We often hear that alcohol harms teen brains. Does drinking in adolescence harm brain growth? Will having alcohol before age 21 cause brain damage? Does underage drinking retard mental development?
Government agencies, activist groups, and news reports warn us that drinking alcohol harms teen brains.
The Evidence that Alcohol Harms Teen Brains
The evidence comes from two sources.
(1) The first is from lab rats. Researchers give young rats very large doses of alcohol. And large enough amounts of alcohol given long can cause brain impairment in them.
A serious problem is that rats aren’t humans. And many if not most processes found in rats don’t apply to humans. For example, many drugs cure diseases in rats. Yet most of them don’t do so in humans.
(2) The second source of evidence comes from humans. However, the humans who are studied are alcohol and/or drug addicted. Not surprisingly, long-time alcohol abusers tend not to do as well on many mental tasks.
So large enough amounts of alcohol can impair brain development in rats. It can also do the same in humans. There’s no surprising news there.
However, ‘natural experiments’ on drinking among young people exist. And they’ve been going on for thousands of years around the world.
In many societies most people drink. They begin doing so in the home at a very early age. Examples include Italians, Jews, Greeks, Portuguese, French, Germans and Spaniards.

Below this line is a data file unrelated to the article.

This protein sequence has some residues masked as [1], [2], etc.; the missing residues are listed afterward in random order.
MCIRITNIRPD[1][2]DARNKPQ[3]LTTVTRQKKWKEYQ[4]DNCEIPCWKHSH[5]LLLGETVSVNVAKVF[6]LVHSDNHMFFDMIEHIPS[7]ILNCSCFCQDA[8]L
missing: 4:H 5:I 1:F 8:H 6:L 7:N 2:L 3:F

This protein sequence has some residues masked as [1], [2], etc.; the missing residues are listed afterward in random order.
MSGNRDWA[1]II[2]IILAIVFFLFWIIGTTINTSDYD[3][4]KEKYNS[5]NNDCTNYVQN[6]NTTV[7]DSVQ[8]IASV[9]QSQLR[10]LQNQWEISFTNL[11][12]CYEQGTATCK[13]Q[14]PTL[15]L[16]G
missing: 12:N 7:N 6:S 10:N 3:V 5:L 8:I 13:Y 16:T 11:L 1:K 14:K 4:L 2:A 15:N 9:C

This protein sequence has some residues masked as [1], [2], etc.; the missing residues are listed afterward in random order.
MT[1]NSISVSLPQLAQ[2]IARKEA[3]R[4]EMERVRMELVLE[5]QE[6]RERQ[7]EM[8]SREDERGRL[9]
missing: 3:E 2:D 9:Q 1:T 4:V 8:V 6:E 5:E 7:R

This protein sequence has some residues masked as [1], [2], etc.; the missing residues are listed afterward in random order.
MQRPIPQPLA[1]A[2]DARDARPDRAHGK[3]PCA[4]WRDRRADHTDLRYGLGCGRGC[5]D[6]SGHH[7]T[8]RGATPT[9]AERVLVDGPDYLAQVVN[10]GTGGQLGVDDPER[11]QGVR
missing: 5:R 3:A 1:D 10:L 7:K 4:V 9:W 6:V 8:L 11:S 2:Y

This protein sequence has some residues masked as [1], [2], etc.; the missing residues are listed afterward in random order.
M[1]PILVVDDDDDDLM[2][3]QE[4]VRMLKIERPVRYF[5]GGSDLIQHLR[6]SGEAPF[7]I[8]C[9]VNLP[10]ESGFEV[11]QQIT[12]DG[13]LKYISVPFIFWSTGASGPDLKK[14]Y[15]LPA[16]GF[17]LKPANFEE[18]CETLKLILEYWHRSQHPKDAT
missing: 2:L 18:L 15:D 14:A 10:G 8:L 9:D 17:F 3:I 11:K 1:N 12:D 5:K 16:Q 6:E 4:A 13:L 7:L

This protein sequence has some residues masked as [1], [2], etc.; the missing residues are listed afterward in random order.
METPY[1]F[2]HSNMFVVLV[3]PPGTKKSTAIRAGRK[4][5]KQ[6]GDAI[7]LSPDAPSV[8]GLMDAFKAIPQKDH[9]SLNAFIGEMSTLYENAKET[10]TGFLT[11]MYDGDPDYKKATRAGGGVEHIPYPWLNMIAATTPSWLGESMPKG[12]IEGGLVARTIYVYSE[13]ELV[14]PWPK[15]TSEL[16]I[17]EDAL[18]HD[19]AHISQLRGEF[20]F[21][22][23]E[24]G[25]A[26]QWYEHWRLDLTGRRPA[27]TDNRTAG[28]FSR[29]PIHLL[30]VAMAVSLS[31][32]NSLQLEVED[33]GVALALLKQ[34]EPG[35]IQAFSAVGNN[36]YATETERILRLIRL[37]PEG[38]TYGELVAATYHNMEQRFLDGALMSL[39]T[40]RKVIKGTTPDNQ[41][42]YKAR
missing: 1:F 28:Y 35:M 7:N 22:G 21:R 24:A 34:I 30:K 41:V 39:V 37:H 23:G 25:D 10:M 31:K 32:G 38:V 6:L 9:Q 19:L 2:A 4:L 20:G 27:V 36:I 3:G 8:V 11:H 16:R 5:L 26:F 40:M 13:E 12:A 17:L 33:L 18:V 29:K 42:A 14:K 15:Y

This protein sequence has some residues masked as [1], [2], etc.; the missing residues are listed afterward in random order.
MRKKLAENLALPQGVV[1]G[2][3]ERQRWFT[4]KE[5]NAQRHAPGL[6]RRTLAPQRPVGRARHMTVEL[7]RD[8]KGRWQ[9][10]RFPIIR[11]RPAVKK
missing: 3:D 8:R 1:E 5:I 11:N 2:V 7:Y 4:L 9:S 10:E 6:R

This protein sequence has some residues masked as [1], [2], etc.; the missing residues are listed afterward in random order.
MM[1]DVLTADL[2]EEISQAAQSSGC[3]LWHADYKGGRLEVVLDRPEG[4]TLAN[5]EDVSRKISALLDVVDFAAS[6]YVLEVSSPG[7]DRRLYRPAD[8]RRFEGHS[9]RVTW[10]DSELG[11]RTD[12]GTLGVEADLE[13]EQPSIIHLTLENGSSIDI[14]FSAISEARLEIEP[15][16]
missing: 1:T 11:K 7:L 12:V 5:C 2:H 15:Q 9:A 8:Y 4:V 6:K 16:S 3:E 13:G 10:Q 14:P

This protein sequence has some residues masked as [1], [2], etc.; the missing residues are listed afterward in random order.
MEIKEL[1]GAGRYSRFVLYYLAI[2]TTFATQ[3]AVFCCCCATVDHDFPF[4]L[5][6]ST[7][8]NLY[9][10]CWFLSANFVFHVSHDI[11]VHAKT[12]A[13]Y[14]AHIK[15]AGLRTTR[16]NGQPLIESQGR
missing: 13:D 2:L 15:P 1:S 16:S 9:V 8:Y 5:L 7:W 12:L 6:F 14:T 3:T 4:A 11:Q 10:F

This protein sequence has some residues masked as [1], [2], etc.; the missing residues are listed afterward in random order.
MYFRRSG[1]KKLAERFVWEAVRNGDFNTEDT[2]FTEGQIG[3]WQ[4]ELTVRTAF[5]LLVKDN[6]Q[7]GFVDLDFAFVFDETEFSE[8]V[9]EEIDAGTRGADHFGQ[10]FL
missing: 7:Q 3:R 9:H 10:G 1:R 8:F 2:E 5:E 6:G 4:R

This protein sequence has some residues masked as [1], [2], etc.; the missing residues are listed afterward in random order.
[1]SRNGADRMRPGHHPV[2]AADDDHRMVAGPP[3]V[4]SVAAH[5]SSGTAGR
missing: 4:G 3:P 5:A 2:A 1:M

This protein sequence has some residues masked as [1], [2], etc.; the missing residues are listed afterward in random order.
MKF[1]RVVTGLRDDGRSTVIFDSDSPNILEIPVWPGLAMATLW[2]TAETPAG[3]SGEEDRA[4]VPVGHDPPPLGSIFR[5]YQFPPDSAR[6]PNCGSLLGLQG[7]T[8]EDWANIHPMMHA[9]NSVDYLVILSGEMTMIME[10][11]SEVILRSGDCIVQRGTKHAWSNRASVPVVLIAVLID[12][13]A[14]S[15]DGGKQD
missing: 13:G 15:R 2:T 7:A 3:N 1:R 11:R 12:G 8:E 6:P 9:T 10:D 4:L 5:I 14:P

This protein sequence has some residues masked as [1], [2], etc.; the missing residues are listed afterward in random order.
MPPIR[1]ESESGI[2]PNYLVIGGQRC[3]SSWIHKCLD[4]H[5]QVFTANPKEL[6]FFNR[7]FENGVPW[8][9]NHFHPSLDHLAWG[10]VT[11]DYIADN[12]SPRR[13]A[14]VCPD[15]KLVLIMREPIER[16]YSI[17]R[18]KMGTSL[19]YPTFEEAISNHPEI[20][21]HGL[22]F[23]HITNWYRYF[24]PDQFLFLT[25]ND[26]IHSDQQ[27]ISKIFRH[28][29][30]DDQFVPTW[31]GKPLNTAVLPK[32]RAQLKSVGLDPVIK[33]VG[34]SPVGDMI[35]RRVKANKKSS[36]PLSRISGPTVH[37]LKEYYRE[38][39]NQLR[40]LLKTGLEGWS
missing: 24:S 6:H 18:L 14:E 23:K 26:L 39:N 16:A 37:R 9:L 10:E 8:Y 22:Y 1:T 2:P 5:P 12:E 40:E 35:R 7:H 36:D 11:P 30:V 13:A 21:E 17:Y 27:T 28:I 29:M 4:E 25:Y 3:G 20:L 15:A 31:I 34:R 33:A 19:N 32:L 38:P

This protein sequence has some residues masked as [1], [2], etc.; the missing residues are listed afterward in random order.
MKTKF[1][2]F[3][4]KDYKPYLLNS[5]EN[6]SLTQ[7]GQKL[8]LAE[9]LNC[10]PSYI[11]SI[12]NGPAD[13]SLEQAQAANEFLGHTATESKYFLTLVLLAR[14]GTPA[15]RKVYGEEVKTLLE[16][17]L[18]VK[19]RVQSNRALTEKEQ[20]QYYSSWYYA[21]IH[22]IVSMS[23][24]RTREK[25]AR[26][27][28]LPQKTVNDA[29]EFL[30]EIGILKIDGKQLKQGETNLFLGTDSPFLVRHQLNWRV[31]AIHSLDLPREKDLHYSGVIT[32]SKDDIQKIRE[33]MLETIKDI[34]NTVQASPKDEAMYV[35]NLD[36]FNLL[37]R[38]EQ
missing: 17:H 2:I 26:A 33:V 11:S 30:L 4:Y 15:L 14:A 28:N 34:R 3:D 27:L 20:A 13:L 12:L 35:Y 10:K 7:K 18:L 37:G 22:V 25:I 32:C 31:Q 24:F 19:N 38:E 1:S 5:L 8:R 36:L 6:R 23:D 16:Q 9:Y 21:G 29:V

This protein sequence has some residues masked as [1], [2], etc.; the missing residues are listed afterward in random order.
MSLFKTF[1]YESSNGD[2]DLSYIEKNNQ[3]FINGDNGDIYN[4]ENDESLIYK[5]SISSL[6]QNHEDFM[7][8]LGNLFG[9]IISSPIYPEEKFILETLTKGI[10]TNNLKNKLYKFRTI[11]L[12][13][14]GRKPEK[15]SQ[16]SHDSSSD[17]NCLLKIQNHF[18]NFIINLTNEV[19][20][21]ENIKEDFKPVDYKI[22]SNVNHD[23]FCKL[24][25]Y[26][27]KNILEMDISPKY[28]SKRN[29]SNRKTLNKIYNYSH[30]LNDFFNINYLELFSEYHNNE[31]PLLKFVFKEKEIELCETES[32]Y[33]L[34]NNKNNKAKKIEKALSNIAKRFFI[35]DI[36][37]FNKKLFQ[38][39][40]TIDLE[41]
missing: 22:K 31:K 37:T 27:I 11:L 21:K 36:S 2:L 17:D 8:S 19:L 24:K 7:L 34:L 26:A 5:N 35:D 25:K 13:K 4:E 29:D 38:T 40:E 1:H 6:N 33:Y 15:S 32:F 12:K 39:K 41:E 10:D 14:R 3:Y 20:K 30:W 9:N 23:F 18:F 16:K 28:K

There is no evidence that members of these groups are brain impaired. Nor is there any reason to suspect it. In fact, they do well on standardized tests of mental ability. Certainly when compared to those in societies prohibiting young people from drinking.
There is no evidence that the light or moderate consumption of alcohol harms teen brains.
However, federally-funded research finds that teens who drink alcohol with their parents are less likely to abuse alcohol. That’s reported by a nation-wide study of over 6,200 teenagers in 242 communities across the U.S.
Drinking alcohol with parents ‘may help teach them responsible drinking habits or extinguish some of the ‘novelty’ or ‘excitement’ of drinking.’ That’s according to senior researcher Dr. Kristie Long Foley of the School of Medicine at Wake Forest University. Dr. Foley describes drinking with parents as a ‘protective’ behavior.
Contrary to popular belief, drinking with parental approval is legal in many states across the country. Only seven states prohibit those under age 21 from drinking under all circumstances.
Needless to say, no one of any age should ever over-consume or abuse alcohol.